The Judicial Secretary, Mr Justice Alex Opoku-Acheampong, has confirmed that the Judiciary is facing challenges with its finances. He, however, dispelled media reports that courts across the country were not sitting due to the unavailability of funds.
“All courts across the country, except the Courts of Appeal in Kumasi, Cape Coast, Koforidua and Tamale, are sitting. This is because there are no funds to continue catering for the accommodation, per diem and other allowances of justices who are assigned to sit in those regions,” Mr Justice Opoku-Acheampong stated.
In an interview with the Daily Graphic, the Judicial Secretary explained that the Judicial Service was relying on the constitutionally approved 15 per cent of its internally generated funds which, he said was inadequate.
According to him, the service had since October 2013 relied on its internally generated funds to run operations at the service and it was in May 2014 that the government released GH¢8.1 million to cater for salaries and other allowances for workers.
Assuring the public and litigants that the closure of the Courts of Appeal in the four regions was a temporary measure, Mr Justice Opoku-Acheampong said that it was likely that the court would resume sitting in October 2014.
The legal vacation starts in July 2014 and ends in September 2014. The first week of October 2014 will mark the beginning of the new legal year.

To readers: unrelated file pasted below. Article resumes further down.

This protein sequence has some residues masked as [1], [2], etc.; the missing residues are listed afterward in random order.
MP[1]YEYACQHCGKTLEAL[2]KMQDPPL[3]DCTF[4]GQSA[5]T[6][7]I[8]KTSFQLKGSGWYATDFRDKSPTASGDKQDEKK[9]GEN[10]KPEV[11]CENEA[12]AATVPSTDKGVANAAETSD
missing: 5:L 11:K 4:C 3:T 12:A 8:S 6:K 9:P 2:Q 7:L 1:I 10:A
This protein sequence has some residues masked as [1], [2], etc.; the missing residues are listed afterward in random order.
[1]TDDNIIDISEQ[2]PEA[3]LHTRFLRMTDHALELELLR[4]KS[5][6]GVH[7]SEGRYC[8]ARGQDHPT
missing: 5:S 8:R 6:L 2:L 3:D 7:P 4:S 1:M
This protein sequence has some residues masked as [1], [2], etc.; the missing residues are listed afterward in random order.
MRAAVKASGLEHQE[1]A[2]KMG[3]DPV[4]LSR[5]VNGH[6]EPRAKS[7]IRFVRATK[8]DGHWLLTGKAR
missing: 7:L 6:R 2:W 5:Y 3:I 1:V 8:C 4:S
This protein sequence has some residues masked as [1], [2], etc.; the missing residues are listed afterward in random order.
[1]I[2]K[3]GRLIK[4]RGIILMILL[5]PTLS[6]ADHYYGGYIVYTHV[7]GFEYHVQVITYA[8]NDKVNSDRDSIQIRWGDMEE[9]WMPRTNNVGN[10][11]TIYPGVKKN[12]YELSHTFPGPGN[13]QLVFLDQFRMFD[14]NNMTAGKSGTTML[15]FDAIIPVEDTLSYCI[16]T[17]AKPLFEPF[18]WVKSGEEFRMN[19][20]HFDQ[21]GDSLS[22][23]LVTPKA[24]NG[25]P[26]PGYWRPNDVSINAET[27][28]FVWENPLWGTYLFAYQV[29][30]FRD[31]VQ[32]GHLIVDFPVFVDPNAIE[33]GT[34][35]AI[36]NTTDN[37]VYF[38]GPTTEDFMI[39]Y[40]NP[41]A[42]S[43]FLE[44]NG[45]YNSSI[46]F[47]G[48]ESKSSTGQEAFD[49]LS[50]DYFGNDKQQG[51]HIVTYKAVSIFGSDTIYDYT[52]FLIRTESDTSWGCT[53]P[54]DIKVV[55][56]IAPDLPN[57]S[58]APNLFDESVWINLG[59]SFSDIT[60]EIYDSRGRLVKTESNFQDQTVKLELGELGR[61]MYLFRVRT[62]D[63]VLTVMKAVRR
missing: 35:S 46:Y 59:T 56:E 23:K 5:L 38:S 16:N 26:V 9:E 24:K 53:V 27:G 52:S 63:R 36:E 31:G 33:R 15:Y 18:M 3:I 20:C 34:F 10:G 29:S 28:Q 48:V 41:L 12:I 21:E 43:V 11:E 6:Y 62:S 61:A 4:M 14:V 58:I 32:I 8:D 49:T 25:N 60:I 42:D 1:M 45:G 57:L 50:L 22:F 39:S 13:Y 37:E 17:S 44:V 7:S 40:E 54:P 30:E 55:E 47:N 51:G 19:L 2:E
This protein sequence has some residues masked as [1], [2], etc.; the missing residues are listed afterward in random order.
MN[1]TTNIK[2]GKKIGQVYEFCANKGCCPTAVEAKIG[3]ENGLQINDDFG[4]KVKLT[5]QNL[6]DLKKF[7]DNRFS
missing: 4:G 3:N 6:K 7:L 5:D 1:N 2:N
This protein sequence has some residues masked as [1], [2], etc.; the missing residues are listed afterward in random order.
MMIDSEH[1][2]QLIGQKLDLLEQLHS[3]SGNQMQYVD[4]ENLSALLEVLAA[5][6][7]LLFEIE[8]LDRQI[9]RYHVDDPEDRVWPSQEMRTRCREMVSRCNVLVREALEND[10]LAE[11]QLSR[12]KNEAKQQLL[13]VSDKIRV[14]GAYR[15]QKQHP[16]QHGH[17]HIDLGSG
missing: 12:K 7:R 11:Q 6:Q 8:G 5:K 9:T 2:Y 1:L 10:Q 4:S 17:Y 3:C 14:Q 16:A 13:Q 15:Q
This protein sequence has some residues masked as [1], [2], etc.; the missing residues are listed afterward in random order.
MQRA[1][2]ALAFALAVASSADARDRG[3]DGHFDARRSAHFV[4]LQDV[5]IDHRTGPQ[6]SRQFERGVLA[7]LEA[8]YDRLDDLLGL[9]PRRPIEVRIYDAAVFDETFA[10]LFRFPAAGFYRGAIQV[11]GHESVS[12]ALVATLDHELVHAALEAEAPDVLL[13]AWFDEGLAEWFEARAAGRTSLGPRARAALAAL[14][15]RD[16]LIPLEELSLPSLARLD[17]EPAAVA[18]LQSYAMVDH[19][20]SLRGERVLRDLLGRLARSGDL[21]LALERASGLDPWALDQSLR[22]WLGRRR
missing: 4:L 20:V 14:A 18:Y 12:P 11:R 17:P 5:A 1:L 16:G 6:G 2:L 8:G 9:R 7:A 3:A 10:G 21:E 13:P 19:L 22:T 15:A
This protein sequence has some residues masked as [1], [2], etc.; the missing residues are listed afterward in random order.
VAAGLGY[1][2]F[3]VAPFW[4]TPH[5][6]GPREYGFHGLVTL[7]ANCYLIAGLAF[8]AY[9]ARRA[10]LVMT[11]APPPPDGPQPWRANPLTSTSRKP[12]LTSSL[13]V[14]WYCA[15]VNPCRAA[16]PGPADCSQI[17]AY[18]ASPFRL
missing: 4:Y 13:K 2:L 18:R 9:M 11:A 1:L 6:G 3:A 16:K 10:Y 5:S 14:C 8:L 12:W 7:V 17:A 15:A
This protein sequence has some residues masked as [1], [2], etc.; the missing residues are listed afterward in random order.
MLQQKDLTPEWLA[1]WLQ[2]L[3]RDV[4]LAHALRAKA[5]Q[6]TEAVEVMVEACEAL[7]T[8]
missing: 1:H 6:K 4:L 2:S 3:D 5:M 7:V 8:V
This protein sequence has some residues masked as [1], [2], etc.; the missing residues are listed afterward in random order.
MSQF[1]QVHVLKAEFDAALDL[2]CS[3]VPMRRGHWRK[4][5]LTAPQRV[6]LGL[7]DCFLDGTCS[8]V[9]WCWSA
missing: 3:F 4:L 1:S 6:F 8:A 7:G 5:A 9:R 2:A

According to him, the Judicial Service was expecting the government to release GH¢6.9 million to enable the service to meet its operational cost, including reopening of the Court of Appeal in the four regions and purchasing of stationery, among others.
He explained that the service was operating on limited resources, and, therefore, appealed to the public to bear with it.
From Cape Coast, Zadok Kwame Gyesi reports that the Appeals Court in Cape Coast is not sitting and a member of staff of the court who pleaded anonymity said the court had been moved to Accra.
The Cape Coast Court of Appeal, which served both the Central and Western regions, has been closed down due to accommodation challenges for judges.
Moses Dotsey Aklorbortu reports from Sekondi/Takoradi that a court official said that there was no residential facility for the judges compelling them to lodge in hotels.
A. Kofoya-Tetteh reports from Koforidua that the Court of Appeal has not been sitting since February, this year.
On the court premises last Friday, some lawyers explained that the problem arose because of the delay in releasing funds for the Judicial Service to carry out its functions.
All cases pending before the Court of Appeal in Kumasi have also been rescheduled for hearing in Accra, reports Kwadwo Baffoe Donkor.
This follows the inability of the Judicial Service to foot the bills of the judges who travel to the region to sit on the cases.
Consequently, the service has directed that all cases listed for hearing this month be transferred to Accra for hearing.
The Registrar of the Court of Appeal in Kumasi, Nana Broni Dei, who confirmed this, however, denied that the court had been closed down.